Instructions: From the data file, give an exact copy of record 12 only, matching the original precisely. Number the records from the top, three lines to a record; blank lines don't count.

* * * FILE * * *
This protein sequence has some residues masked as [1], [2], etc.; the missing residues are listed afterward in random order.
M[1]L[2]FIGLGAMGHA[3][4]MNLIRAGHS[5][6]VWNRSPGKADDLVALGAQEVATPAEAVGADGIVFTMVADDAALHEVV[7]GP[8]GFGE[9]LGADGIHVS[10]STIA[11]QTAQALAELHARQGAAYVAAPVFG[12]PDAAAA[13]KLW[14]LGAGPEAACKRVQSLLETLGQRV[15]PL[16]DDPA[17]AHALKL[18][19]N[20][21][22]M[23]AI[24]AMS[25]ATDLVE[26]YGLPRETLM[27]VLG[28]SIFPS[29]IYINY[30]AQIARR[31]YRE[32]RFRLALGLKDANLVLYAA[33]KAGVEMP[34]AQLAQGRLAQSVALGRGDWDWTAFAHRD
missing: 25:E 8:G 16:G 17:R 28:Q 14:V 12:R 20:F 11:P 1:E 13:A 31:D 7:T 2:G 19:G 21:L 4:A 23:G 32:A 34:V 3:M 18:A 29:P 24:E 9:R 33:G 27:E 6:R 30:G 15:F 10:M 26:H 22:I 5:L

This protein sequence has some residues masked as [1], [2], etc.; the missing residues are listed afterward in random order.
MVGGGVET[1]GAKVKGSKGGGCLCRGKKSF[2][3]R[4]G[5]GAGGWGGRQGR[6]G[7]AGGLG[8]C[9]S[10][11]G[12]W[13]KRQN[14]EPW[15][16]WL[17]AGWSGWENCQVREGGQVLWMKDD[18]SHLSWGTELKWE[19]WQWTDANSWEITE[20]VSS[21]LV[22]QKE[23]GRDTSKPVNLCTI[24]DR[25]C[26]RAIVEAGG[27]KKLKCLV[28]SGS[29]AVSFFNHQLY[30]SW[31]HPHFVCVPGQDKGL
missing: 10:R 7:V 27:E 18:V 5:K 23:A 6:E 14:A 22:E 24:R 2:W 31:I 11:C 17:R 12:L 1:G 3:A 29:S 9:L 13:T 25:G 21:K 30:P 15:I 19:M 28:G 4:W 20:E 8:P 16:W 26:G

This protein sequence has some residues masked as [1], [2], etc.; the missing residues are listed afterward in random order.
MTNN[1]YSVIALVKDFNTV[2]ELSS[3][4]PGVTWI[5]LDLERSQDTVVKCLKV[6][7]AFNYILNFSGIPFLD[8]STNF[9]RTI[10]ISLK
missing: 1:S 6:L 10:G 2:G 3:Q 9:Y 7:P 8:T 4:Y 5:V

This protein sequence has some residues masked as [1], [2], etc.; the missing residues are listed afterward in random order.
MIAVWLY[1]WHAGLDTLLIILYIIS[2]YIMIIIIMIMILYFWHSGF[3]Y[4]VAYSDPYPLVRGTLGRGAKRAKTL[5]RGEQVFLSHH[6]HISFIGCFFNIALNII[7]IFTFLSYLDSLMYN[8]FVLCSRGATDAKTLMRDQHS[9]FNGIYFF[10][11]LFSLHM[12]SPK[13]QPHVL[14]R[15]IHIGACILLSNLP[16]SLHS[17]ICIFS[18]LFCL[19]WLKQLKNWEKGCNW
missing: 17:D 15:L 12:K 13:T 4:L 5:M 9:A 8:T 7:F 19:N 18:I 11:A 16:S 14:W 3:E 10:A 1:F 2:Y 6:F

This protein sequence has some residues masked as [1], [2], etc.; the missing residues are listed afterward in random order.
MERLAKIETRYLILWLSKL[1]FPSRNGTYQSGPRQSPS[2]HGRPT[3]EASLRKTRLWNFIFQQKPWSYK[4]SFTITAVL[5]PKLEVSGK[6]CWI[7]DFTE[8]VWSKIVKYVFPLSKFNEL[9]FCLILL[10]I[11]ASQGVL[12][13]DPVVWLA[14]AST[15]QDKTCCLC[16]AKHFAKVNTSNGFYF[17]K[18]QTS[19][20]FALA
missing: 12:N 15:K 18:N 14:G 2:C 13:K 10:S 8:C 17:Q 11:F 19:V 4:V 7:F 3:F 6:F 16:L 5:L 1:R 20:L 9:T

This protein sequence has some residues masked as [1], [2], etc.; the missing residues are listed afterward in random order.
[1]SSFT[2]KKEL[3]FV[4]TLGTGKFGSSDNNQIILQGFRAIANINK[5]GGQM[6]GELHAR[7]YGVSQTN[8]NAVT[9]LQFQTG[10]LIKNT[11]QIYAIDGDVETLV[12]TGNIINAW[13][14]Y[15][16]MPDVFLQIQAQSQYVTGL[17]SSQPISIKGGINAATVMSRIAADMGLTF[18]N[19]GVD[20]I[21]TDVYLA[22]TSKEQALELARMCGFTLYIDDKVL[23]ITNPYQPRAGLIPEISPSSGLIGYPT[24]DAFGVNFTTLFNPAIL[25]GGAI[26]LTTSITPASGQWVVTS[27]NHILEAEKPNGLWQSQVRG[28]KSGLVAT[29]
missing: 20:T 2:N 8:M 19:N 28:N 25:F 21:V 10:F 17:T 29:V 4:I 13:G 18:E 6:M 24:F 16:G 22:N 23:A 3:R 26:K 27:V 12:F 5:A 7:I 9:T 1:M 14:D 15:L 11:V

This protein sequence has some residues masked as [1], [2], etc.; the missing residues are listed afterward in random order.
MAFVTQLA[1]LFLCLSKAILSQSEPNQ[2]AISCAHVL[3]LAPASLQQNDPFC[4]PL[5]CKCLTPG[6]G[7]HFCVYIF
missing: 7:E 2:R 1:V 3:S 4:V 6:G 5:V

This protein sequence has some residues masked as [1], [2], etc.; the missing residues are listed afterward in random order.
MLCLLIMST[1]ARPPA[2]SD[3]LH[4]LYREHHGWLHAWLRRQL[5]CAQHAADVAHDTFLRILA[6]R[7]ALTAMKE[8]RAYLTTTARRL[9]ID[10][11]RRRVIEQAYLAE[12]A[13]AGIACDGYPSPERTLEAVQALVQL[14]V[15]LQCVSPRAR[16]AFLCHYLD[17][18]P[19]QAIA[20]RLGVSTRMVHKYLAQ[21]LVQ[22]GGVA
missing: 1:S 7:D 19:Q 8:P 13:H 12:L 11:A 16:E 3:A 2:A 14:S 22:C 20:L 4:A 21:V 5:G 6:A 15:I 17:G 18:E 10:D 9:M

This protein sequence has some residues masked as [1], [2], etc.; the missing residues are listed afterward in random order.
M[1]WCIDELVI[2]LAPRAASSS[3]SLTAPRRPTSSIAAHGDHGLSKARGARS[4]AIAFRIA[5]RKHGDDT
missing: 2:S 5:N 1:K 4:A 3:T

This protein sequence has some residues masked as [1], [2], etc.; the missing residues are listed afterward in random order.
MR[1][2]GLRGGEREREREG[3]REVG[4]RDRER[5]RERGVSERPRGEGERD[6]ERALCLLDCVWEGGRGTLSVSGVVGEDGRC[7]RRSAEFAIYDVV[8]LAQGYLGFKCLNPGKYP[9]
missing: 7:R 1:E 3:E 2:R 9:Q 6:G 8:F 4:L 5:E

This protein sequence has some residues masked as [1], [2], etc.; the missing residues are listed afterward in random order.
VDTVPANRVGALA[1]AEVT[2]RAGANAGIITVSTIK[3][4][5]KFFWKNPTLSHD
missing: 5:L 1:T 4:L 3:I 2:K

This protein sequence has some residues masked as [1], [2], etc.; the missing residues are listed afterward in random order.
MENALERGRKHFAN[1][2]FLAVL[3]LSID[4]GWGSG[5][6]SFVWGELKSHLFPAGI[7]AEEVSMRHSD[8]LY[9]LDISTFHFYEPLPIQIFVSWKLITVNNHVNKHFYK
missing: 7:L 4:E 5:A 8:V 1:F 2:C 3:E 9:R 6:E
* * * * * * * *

This protein sequence has some residues masked as [1], [2], etc.; the missing residues are listed afterward in random order.
MENALERGRKHFAN[1][2]FLAVL[3]LSID[4]GWGSG[5][6]SFVWGELKSHLFPAGI[7]AEEVSMRHSD[8]LY[9]LDISTFHFYEPLPIQIFVSWKLITVNNHVNKHFYK
missing: 7:L 4:E 5:A 8:V 1:F 2:C 3:E 9:R 6:E